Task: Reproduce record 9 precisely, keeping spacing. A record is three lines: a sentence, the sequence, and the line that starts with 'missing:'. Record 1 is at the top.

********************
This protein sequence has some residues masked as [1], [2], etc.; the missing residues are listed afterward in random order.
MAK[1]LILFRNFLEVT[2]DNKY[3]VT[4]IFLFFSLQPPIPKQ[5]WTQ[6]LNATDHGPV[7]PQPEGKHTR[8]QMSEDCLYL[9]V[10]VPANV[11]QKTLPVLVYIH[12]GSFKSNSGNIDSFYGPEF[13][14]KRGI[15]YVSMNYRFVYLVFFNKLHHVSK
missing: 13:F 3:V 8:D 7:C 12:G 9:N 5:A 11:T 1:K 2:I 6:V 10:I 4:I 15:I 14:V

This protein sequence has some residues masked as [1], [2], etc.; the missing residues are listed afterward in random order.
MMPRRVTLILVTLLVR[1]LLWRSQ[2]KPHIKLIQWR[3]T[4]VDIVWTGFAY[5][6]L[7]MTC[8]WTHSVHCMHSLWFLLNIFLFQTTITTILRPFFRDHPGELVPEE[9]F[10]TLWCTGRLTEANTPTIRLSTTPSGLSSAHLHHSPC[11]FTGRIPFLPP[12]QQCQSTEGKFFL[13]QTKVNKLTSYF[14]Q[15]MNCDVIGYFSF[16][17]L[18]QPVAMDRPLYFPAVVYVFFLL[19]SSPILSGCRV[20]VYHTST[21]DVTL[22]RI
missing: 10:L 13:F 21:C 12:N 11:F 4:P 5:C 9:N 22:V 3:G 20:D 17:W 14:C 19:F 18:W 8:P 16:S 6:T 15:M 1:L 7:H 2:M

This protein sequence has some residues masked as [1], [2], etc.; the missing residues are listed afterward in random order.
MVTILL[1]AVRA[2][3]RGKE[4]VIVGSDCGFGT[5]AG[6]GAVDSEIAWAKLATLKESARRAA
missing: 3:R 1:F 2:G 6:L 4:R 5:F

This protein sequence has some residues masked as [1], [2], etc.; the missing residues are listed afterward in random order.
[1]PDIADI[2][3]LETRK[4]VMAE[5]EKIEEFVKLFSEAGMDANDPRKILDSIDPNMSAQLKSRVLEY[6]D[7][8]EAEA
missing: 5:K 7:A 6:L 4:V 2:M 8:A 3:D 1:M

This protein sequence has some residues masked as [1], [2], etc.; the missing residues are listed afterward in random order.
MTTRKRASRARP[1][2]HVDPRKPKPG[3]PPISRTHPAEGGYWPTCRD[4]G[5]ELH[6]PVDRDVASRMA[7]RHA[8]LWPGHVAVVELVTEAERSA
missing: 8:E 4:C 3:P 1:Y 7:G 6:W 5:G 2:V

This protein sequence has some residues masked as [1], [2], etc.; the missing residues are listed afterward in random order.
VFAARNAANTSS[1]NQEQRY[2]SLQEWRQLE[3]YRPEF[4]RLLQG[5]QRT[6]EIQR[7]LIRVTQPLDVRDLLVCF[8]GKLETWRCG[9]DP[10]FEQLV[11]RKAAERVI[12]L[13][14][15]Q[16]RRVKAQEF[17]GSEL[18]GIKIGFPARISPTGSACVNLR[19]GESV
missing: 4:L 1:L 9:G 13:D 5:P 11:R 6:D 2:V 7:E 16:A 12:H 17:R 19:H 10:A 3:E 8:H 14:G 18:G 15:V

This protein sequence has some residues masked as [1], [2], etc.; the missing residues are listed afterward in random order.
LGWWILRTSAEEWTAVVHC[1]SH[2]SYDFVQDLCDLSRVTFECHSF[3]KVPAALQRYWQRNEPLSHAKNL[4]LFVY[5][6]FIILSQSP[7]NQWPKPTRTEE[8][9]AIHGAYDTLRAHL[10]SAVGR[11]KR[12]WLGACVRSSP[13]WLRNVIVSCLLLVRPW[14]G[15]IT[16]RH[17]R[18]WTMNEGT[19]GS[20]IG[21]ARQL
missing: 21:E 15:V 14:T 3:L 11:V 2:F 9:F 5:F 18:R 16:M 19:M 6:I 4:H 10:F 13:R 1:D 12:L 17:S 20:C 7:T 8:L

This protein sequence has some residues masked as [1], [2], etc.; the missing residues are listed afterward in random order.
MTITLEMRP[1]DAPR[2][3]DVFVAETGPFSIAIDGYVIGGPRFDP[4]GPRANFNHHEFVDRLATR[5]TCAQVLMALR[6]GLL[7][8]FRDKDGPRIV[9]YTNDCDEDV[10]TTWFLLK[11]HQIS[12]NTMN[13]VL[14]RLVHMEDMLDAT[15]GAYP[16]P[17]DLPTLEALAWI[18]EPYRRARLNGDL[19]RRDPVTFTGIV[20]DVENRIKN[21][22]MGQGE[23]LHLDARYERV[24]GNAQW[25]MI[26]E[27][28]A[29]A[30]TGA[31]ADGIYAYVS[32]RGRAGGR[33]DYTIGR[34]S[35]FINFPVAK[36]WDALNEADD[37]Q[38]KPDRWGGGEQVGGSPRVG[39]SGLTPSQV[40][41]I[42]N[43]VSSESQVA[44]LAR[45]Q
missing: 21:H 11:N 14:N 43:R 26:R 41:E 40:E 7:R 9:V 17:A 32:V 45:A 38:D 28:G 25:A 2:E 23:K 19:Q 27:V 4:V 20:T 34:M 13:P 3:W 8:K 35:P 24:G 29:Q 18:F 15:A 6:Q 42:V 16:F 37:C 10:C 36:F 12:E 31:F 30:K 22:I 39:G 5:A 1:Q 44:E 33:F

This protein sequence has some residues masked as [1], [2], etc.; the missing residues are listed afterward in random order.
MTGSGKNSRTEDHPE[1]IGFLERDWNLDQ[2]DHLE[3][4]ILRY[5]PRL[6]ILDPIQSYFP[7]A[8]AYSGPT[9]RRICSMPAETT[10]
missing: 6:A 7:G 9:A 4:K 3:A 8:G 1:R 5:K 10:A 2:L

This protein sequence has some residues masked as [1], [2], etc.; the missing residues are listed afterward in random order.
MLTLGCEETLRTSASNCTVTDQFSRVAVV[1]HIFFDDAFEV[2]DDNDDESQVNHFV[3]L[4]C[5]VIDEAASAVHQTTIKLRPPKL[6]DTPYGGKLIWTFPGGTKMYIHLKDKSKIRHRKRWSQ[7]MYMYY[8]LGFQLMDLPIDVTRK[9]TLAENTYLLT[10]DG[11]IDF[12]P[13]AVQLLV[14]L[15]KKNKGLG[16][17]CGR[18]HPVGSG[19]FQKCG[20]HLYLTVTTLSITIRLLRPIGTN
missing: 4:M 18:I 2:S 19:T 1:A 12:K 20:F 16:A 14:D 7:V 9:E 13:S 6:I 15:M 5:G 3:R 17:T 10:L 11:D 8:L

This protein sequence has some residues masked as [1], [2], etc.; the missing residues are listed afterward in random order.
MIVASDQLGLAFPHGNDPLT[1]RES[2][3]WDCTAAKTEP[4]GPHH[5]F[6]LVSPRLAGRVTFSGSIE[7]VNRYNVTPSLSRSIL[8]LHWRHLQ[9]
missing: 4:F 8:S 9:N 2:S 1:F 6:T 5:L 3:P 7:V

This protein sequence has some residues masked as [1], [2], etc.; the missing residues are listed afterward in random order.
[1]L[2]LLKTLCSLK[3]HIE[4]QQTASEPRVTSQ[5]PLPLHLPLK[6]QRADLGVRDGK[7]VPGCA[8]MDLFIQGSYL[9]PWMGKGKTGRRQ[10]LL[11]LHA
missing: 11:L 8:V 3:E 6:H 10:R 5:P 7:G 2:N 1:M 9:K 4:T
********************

This protein sequence has some residues masked as [1], [2], etc.; the missing residues are listed afterward in random order.
MTGSGKNSRTEDHPE[1]IGFLERDWNLDQ[2]DHLE[3][4]ILRY[5]PRL[6]ILDPIQSYFP[7]A[8]AYSGPT[9]RRICSMPAETT[10]
missing: 6:A 7:G 9:A 4:K 3:A 8:G 1:R 5:K 10:A 2:L